During Summer Session I at the University UTPA lecturer Jose Salvidar taught a number of the program’s participants in UNIV 1301 Learning Framework class, a course designed to assist all entering freshmen students with learning, motivation and academic success. He said the Hidalgo Early College High School students came in well-prepared to do their best in the class.
“They are really great students. They were just as prepared if not more prepared than any of the other students I’ve ever had,” he said. “I think this opportunity will help them make an informed decision about college and give them an insight as to what to expect when they get there.”
To enhance the opportunity for post secondary education for all of the students, the initiative includes not only exposure to core curriculum college coursework as freshmen and sophomores but as juniors and seniors the chance to select one of three pathways – four-year college study, technical study or certification study. The project also includes two other post-secondary education partners, South Texas College (STC) and Texas State Technical College (TSTC), where students can enter classes in skilled trades and health and human services, as well as take core curriculum courses.
The success of the program is seen in some of the recent statistics which have been recognized as award-winning by organizations such as the National School Board Association (2009 Magna Award) and the College Board (2009 Inspiration Award). The Hidalgo Early College High School has a 98.3 percent completion rate of students progressing from ninth to 12th grade, the highest completion rate of any school district in Hidalgo County. Approximately 192 seniors have earned up to 30 semester hours of college credit from UTPA during the four years. Some students have accumulated close to 60 semester hours through CLEP (College Level Examination Program) testing as well as college credit from STC and TSTC. Recently the school was ranked 11th among the top 100 “Best High Schools in America” (and first in the state of Texas) by U.S. News and World Report.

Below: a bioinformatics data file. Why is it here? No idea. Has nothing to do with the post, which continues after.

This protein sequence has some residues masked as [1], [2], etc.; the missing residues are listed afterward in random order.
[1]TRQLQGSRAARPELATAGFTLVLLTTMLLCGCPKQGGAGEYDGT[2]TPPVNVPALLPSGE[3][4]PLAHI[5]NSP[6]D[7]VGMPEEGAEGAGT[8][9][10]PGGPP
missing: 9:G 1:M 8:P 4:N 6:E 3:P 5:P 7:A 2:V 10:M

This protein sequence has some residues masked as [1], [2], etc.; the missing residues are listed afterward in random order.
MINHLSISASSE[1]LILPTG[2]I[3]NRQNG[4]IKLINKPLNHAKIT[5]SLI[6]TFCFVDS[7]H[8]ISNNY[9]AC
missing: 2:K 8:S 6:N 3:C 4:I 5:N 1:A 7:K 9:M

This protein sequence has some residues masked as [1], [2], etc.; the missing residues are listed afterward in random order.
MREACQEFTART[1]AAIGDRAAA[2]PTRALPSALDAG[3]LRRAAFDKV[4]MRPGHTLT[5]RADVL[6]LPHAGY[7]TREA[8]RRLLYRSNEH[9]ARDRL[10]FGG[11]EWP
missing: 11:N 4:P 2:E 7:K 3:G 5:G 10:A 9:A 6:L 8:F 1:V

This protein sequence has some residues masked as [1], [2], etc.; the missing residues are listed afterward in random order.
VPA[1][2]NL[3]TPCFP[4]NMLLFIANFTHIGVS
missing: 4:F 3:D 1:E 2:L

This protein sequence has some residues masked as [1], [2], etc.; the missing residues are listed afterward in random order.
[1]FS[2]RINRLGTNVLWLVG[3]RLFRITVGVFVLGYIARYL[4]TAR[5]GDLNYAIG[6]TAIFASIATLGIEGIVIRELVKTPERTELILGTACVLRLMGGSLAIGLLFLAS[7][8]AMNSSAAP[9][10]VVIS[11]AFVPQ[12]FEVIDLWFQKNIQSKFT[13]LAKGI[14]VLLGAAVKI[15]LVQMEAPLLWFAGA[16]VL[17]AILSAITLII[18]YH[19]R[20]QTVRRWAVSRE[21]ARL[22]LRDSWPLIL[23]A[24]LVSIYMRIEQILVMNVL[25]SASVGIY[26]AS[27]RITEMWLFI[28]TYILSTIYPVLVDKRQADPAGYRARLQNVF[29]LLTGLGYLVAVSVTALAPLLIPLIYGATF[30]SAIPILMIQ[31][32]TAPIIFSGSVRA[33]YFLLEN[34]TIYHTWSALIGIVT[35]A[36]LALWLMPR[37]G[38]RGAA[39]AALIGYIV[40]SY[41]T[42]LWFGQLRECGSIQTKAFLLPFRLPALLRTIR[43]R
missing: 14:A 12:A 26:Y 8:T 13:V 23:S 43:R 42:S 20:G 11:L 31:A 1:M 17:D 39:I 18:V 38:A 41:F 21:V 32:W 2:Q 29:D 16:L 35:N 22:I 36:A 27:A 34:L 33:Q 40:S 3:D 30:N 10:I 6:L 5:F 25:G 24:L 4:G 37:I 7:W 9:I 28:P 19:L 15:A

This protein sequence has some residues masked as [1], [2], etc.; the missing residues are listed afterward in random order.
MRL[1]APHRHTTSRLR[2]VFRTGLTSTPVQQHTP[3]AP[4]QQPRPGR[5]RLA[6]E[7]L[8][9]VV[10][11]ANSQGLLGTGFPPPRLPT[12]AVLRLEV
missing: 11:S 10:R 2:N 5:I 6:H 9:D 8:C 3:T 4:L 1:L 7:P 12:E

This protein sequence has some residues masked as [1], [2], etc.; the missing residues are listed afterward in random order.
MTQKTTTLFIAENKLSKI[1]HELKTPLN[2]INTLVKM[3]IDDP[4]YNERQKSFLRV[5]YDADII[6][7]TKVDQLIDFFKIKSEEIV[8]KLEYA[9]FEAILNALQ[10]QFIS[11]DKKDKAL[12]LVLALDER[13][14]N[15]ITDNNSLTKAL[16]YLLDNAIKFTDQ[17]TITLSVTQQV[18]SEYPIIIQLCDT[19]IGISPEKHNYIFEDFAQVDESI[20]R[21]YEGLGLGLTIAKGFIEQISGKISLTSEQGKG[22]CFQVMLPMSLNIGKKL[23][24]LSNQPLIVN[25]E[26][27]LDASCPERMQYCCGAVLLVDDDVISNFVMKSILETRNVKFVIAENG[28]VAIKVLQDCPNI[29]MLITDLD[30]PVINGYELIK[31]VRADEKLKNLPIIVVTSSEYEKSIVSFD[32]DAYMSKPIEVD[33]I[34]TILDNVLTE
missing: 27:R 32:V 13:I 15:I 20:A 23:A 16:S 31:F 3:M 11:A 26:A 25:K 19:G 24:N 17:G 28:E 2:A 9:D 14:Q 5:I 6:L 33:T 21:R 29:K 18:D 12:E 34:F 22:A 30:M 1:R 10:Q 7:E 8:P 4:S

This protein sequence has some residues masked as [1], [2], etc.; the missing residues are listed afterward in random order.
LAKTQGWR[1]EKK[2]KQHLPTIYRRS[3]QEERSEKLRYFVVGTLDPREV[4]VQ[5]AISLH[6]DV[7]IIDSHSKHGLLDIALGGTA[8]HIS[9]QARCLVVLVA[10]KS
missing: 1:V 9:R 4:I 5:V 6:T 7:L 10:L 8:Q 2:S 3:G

Edward Blaha, assistant superintendent for College Readiness at the Hidalgo Independent School District, said UTPA has been an outstanding partner in this project.
“We are so grateful of their support. This project has given our students the hope of completion of college,” he said.
Rodriguez said by providing college-level experiences and supportive services early on it has lowered the likelihood of students dropping out at two key danger points of time –at the end of ninth grade and at age 16.
“The project has created a college going culture and mentality. The question now is not if you go to college but when you go to college,” she said.
Additionally, Rodriguez said participation in the project has provided UTPA educators an opportunity for rethinking what is taught and how it is taught at the university level.
“Starting kids early on – this is the wave of the future. We need to see ourselves as partners with the pre-K-12 entities. We have to all be in this together,” she said.
For more information on UTPA’s participation in the Hidalgo Early College High School project, contact the UTPA Office of Undergraduate Studies at 956/316-7919.